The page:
The Mingo Junction mill in Southeast Ohio was built in 1872 and served as an anchor
for the surrounding community. In the following years, the mill continued to evolve as a steel plant with various regional owners and with upgrades such as a 2.5 million-ton electric arc furnace (EAF). The plant was well-equipped for large production, but after 2009, subsequent owners utilized only a small portion of the mill.
In 2014, the mill’s revitalization began when Asian Colour Coated Ispat Ltd. purchased the
mill with the intent to return it to full capacity. The initiative to restore the plant involved a handful of collaborations which led to the creation of Acero Junction, Inc. (Acero).
An Opportunity for Growth
Acero began producing hot band coils and set its sights on restarting the EAF. Acero hired a team of 120 workers and committed to immediate and additional upgrades. Meanwhile, the plant’s unique EAF and an upswing in U.S. market conditions caught the eye of India-based JSW Group, which saw the opportunity to grow in the U.S. Its American subsidiary, JSW Steel (JSW), acquired Acero to expand its product range and thus supply greater quantities of American melted and manufactured hot rolled coils.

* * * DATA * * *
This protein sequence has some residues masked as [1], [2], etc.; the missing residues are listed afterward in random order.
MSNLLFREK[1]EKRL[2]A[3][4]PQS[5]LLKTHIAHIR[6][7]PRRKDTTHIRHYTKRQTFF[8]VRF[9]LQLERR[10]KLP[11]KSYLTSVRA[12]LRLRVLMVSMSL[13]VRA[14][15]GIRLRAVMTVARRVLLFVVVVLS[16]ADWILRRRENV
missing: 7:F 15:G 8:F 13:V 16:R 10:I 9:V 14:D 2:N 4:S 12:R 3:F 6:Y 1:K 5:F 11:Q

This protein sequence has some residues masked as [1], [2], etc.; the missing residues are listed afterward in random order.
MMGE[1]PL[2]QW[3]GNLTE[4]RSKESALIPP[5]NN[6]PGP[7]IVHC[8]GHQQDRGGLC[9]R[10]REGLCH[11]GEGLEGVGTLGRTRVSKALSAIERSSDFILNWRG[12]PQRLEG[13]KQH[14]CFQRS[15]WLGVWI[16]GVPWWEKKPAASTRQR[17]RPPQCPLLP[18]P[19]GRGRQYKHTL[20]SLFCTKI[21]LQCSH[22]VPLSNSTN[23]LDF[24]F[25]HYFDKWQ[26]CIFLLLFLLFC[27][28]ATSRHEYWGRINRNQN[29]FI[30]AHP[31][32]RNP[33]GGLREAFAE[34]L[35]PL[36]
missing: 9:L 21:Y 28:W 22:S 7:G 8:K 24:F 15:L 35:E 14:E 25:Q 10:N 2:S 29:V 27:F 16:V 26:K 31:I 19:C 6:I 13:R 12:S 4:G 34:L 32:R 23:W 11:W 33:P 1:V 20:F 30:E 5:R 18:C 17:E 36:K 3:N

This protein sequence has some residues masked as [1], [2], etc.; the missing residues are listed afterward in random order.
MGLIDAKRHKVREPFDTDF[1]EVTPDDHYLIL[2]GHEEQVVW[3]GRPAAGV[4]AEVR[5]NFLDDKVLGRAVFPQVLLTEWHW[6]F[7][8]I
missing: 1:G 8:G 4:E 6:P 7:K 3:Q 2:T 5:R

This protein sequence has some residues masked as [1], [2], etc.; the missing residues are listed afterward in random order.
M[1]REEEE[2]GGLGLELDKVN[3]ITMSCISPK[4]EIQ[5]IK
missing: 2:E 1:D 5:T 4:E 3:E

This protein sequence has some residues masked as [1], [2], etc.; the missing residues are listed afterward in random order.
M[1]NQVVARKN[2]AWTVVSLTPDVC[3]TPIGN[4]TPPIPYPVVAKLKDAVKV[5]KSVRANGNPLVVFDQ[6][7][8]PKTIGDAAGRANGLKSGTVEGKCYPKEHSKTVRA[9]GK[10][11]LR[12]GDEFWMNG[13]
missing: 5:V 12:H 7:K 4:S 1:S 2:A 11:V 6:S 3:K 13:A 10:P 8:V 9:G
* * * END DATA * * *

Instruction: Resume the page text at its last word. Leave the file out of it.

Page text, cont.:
However, as the new owner of the mill, JSW faced significant development costs from facility neglect as well as workforce attraction and training concerns.
The Ohio Solution
In the spring of 2018, JSW officials met with JobsOhio, the Appalachian Partnership for Economic Growth (APEG) and the Jefferson County Port Authority, which stayed in lockstep during discussions and the negotiations to identify how to efficiently and effectively help the company.
JobsOhio offered JSW a revitalization grant to offset the high cost of redeveloping the plant. To fill additional positions, JobsOhio also provided funding support toward its talent acquisition efforts. JSW’s new plant could employ as many as 400 people by the end of 2021 in a county with a high unemployment rate.
In December 2018, JSW fired up the Mingo Junction EAF for the first time in over nine years, reigniting both production at the facility and hope for the community.